M1 Finance Review (+ May 2020 Transfer Bonus)

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Updated. As noted in my post on best online brokers, my favorite option in the now-crowded “robo-advisor” category is now M1 Finance. Here’s a quick rundown of what makes them different:

  • Fully customizable. You pick your own target asset allocation “pie”. (You can add ETFs or individual stocks.) You can simply copy one of the many model portfolios out there, or customize it as you like. You have full control! M1 handles the boring stuff, like rebalancing or dividing a $100 contribution across 8 different ETFs. Here is my pie which I named the My Money Blog Portfolio.
  • No commissions. Free stock/ETF trades with a low $100 minimum account size for taxable accounts and a $500 minimum for retirement accounts.
  • 0.00% management fee! Most robo-advisors charge an annual management fee of 0.25% to 0.50% of assets (or force you to own something bad, like artificially low-interest cash).
  • Free automatic rebalancing. M1 will rebalance your portfolio back to the target allocation for you automatically (for free). You don’t need to do any math or maintain any spreadsheets.
  • Fractional share ownership. For example, you can just set it to automatically invest $100 a month, and your full amount will be spread across multiple ETFs. Dollar-based transactions were one of the good things about buying a mutual fund, but it seems that ETFs are the future due to their lower costs and tax-efficient structure. Fractional shares solve this problem.

M1 Finance nearly checks off all the boxes of my brokerage wish list. While I’m with them, they do all the managing for me, according to my rules. But since I can choose the exact ETFs that they purchase, if I decide to stop their service down the line, I just end up with a brokerage account filled with ETFs that I can easily move elsewhere. I don’t have to sell anything. I suppose the only thing they could add would be to have the high availability of customer service of a huge company like Fidelity or Schwab. Otherwise, I really like their feature set and I contributed $1,000 of my Roth IRA contribution in order to try them out.

May 2020 transfer bonus. From May 1, 2020 through May 31, 2020, transfer a brokerage account or IRA to M1 and earn up to $2,500. Details here. Here are the bonus tiers:

Valid for individual taxable, joint taxable, and IRA accounts. Account value of the qualifying account must remain equal to, or greater than, the value after the net deposit was made (minus any losses due to trading or market volatility or margin debit balances) for 60 days.

How do they make money? As commissions shrink, this is the business model for pretty much all online brokers now:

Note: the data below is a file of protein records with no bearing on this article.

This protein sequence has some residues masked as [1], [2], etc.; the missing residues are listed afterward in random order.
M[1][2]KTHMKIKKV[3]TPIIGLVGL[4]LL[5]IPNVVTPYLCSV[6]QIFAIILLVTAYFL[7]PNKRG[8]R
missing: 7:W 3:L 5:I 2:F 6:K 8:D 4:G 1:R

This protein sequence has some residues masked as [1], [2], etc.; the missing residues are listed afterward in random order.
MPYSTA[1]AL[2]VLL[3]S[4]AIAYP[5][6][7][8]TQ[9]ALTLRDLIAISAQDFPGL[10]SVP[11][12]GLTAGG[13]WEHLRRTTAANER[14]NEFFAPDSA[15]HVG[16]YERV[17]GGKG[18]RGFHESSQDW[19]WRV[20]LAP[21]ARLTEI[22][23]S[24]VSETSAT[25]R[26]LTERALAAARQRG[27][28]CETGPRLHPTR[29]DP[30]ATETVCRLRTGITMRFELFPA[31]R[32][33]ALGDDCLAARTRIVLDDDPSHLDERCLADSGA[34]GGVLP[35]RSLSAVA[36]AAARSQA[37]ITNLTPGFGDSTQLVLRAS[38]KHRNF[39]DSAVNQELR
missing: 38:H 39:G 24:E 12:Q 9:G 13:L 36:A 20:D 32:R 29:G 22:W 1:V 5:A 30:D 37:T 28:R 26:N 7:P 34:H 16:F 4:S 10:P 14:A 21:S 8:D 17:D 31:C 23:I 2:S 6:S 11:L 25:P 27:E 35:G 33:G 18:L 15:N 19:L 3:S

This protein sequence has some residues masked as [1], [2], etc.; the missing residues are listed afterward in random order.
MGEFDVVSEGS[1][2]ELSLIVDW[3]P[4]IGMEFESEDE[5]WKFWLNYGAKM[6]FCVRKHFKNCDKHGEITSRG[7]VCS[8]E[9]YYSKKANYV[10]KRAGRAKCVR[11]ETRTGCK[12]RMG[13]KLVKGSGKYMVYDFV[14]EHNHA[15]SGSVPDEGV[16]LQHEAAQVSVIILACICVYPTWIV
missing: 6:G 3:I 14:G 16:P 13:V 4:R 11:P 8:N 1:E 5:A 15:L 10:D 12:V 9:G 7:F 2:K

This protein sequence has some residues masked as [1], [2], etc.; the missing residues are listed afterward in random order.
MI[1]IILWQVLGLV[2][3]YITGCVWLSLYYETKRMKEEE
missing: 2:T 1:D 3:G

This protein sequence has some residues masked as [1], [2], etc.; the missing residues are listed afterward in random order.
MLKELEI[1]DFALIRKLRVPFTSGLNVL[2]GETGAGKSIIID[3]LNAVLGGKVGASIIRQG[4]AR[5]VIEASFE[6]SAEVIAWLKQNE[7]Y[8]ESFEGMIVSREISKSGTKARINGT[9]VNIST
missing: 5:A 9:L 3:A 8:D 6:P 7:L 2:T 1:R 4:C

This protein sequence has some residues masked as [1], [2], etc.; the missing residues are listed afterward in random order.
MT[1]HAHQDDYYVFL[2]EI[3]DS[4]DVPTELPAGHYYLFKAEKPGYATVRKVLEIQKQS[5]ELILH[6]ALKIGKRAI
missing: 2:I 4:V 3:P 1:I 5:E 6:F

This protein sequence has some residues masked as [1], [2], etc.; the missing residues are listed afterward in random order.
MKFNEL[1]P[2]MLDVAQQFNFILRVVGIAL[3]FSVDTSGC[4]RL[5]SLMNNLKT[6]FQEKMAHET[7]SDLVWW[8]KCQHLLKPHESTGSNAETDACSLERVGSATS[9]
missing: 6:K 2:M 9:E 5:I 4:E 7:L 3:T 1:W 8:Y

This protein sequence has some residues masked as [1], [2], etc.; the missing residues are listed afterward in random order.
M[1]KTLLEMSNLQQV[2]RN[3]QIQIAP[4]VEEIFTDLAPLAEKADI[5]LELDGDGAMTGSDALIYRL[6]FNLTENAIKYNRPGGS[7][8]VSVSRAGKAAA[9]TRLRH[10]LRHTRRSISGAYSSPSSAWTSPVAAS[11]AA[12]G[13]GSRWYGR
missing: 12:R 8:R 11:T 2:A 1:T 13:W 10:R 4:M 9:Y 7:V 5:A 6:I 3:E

1) Interest on idle cash (can be minimized as you can auto-invest all idle cash in the investment account)
2) M1 Borrow (margin loan interest)
3) M1 Spending (debit card generates fees for them)
4) Payment for order flow (same as Robinhood and TD Ameritrade)
5) M1 Plus (premium subscription that gets you higher interest rates and debit card cash back).

Bottom line. M1 Finance is a new brokerage account that acts like a free, customizable robo-advisor with automatic rebalancing into a target portfolio. I deposited part of my annual Roth IRA contribution with them.

Disclosure: I am now an affiliate of M1 Finance, and may be compensated if you click through my referral link and open a new account.

My Money Blog has partnered with CardRatings and Credit-Land for selected credit cards, and may receive a commission from card issuers. All opinions expressed are the author’s alone, and has not been provided nor approved by any of the companies mentioned. MyMoneyBlog.com is also a member of the Amazon Associate Program, and if you click through to Amazon and make a purchase, I may earn a small commission. Thank you for your support.



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Comments

  1. Any idea how they may money?

  2. Errr….any idea how they make money?

  3. I’m not understanding the value add is. Vanguard already allows you to enjoy fractional ownership. I can chose to purchase $3.23 of VTSAX and they will let me. On the flip side, I can choose to sell $10.07 of VTSAX and they will let me.

    I can evaluate my portfolio for free with Excel + Mint or with Personal Capital. KISS (keep it simple stupid).

    Am I missing something?

    • The main value add is that you can now manage a more complex portfolio of up to 500 ETFs (not that I recommend that) without having to do all the trades yourself. You could have a portfolio with Value ETFs, Small Value, International, Emerging Markets, High-Yield Bonds, Municipal bonds, etc and it will rebalance for you regularly and with all new cashflows. You don’t need Excel or to place any trades yourself. Also, I can use any ETF from any provider, for example I happen to like the Schwab TIPS ETF more than the Vanguard alternative.